Remington Ultimate Hot Barrel Shooting Finale 8/19/2014

Hot weather target work with sabots is often no fun, for if you can feel heat on the outside of the barrel, it is most assuredly hotter on the inside and too hot to avoid sabot softening and weakening. It is no great issue when hunting, for the first shot out of a cold, fouled barrel is often the only shot of any importance. As it turns out, it was hotter and more humid than the “weather-guessers” had promised, and there wasn't much time to get in the load testing I wanted, even in the minimal sense.

Already shooting Blackhorn 209 with approximately 146 grains by volumetric black powder measure (100 grains weight), 136 grains volume (95 grains by weight), I wanted to try a comparatively soft-shooting load of 130 grains by volume (91 grains actual weight) with a few combinations. Still, 130 grains by volume is absolutely a quite formidable, full-powered hunting load, and 10 grains above what Western Powders recommends as a maximum load (120 gr. by volume) for inline muzzleloaders other than the Remington Ultimate.

The Remington Ultimate has a performance advantage compared to some muzzleloaders, with the same propellant charge, due to its longer usable barrel length and resultant larger barrel volume. For example, my “28 inch” Encore ProHunter only has about 25-1/2 inches of barrel you can use, for the extra-long interrupted thread breechplug steals away usable barrel, as does the “QLA” at the muzzle. My “24 inch” Savage 10ML's have 22 inch usable barrel lengths; the ramrod that ships with Savages is 22 inches long and is flush with the muzzle in an empty bore. If you stick a tape measure down the bore of a Remington 700 Ultimate, you find you have right at 24-3/4 inches of usable barrel length.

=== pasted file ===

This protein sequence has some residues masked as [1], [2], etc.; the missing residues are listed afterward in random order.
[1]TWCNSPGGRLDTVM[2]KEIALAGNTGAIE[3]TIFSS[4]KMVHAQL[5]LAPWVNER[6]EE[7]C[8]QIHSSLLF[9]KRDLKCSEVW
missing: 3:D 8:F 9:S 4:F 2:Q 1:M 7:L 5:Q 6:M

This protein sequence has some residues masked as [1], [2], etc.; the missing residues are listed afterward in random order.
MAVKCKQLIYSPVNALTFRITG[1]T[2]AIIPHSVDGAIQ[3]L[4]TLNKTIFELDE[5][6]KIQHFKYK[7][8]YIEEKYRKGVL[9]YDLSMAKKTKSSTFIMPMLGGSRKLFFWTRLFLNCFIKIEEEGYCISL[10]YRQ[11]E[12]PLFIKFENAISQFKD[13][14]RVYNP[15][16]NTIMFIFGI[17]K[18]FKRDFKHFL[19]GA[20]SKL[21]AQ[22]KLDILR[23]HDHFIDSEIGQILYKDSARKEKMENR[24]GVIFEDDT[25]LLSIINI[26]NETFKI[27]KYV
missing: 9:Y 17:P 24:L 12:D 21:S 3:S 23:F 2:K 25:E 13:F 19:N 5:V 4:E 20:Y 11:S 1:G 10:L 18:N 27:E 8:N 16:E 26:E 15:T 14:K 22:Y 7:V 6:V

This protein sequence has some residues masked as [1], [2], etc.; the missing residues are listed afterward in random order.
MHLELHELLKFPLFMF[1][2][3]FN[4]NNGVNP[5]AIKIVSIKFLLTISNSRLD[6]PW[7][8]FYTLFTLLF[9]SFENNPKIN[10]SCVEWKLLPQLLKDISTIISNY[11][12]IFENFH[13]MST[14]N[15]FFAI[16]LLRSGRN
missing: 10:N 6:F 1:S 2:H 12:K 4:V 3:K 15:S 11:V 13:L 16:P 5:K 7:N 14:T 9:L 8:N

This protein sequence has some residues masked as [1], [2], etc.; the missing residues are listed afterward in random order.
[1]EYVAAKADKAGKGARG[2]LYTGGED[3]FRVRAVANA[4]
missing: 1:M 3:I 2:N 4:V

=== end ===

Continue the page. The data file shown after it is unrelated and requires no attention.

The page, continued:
When using bulky, comparatively low output propellants like black powder, pellets, and “blackpowder subs,” you likely don't have nearly the barrel length beyond the powder column (or pellet column) that you thought you had to accelerate a bullet in. That's why larger propellant charges, while invariably giving more free recoil in concert with their mass, have the built-in limitation of shortening your effective barrel length: the length of the barrel in which force is applied to the base of the sabot or conical in which to accelerate it.


The factory Barnes T-EZ 290 Flat Base, my favorite all-copper bullet, loaded very, very easily in the Remington Ultimate, yet still grouped acceptably. The stronger MMP HPH-12 sabot yields an assembled diameter (bullet and sabot) that is about .003 inch larger, and is likely going to be a better choice with the peppier loads. While the Parker 300 grain Match Hunter was used in a warmer barrel, it is the most accurate bullet in the Remington Ultimate (this individual Remington Ultimate, anyway) with 130 grains of Blackhorn 209 (vol.), 136 grains, and 143 grains.

This is good news, at least to me, for the Match Hunter is the most aerodynamic efficient 300 grain bullet you can use, but in times past I've had a rough time getting it to group in 1:28 rate of twist barrels. It groups well in the discontinued Savage 10ML-II (1:24 rate of twist) and it is the best shooter thus far out of the Remington Ultimate (1:26 rate of twist).

That's it until cooler weather and longer shooting lanes open up; it is Blackhorn 209, Parker 300 grain Match Hunters, and the Remington 700 Ultimate that gets to go hunting this year.



Copyright 2014 by Randy Wakeman. All Rights Reserved.

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